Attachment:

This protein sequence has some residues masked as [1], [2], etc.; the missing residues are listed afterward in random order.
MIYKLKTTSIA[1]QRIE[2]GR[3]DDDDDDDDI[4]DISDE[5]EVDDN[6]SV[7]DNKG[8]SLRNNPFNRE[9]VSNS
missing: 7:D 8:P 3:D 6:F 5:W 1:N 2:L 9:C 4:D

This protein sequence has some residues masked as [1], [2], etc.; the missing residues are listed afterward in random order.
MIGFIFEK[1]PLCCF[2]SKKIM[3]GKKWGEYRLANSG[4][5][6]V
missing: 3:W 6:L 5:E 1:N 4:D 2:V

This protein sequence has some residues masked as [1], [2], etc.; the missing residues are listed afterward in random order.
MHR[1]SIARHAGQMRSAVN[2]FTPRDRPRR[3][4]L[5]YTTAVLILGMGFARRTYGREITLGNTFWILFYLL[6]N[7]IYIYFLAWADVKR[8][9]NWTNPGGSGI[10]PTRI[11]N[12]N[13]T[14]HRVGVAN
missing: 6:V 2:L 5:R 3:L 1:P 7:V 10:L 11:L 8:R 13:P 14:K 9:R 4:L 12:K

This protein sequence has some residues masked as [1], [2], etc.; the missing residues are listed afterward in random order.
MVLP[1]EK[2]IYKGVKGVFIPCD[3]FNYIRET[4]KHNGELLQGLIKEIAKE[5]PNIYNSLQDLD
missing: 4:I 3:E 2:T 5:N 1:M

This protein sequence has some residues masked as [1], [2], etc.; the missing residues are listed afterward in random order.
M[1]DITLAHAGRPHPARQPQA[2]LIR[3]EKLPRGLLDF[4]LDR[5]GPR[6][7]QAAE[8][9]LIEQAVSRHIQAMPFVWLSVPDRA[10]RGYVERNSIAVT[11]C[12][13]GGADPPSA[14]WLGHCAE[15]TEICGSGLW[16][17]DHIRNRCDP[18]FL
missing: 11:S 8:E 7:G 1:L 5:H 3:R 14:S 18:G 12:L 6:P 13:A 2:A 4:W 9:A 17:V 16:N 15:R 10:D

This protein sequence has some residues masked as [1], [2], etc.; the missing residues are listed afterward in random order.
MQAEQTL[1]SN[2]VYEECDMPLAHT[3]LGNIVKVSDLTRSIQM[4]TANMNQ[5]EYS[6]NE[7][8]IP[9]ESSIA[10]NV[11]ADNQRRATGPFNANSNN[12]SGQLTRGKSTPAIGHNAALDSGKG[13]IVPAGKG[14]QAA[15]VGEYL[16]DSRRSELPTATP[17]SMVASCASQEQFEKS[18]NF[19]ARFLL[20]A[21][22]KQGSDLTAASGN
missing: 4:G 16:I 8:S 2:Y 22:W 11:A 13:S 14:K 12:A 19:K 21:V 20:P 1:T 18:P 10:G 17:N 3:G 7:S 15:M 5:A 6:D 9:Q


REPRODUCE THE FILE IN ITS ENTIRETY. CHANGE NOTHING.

This protein sequence has some residues masked as [1], [2], etc.; the missing residues are listed afterward in random order.
MIYKLKTTSIA[1]QRIE[2]GR[3]DDDDDDDDI[4]DISDE[5]EVDDN[6]SV[7]DNKG[8]SLRNNPFNRE[9]VSNS
missing: 7:D 8:P 3:D 6:F 5:W 1:N 2:L 9:C 4:D

This protein sequence has some residues masked as [1], [2], etc.; the missing residues are listed afterward in random order.
MIGFIFEK[1]PLCCF[2]SKKIM[3]GKKWGEYRLANSG[4][5][6]V
missing: 3:W 6:L 5:E 1:N 4:D 2:V

This protein sequence has some residues masked as [1], [2], etc.; the missing residues are listed afterward in random order.
MHR[1]SIARHAGQMRSAVN[2]FTPRDRPRR[3][4]L[5]YTTAVLILGMGFARRTYGREITLGNTFWILFYLL[6]N[7]IYIYFLAWADVKR[8][9]NWTNPGGSGI[10]PTRI[11]N[12]N[13]T[14]HRVGVAN
missing: 6:V 2:L 5:R 3:L 1:P 7:V 10:L 11:L 8:R 13:P 14:K 9:R 4:L 12:K

This protein sequence has some residues masked as [1], [2], etc.; the missing residues are listed afterward in random order.
MVLP[1]EK[2]IYKGVKGVFIPCD[3]FNYIRET[4]KHNGELLQGLIKEIAKE[5]PNIYNSLQDLD
missing: 4:I 3:E 2:T 5:N 1:M

This protein sequence has some residues masked as [1], [2], etc.; the missing residues are listed afterward in random order.
M[1]DITLAHAGRPHPARQPQA[2]LIR[3]EKLPRGLLDF[4]LDR[5]GPR[6][7]QAAE[8][9]LIEQAVSRHIQAMPFVWLSVPDRA[10]RGYVERNSIAVT[11]C[12][13]GGADPPSA[14]WLGHCAE[15]TEICGSGLW[16][17]DHIRNRCDP[18]FL
missing: 11:S 8:E 7:G 1:L 5:H 3:R 14:S 18:G 12:L 6:P 13:A 2:A 4:W 9:A 17:V 16:N 15:R 10:D

This protein sequence has some residues masked as [1], [2], etc.; the missing residues are listed afterward in random order.
MQAEQTL[1]SN[2]VYEECDMPLAHT[3]LGNIVKVSDLTRSIQM[4]TANMNQ[5]EYS[6]NE[7][8]IP[9]ESSIA[10]NV[11]ADNQRRATGPFNANSNN[12]SGQLTRGKSTPAIGHNAALDSGKG[13]IVPAGKG[14]QAA[15]VGEYL[16]DSRRSELPTATP[17]SMVASCASQEQFEKS[18]NF[19]ARFLL[20]A[21][22]KQGSDLTAASGN
missing: 4:G 16:I 8:S 2:Y 22:W 11:A 13:S 14:K 12:A 19:K 21:V 20:P 1:T 18:P 10:G 17:N 3:G 7:S 15:M 5:A 6:D 9:Q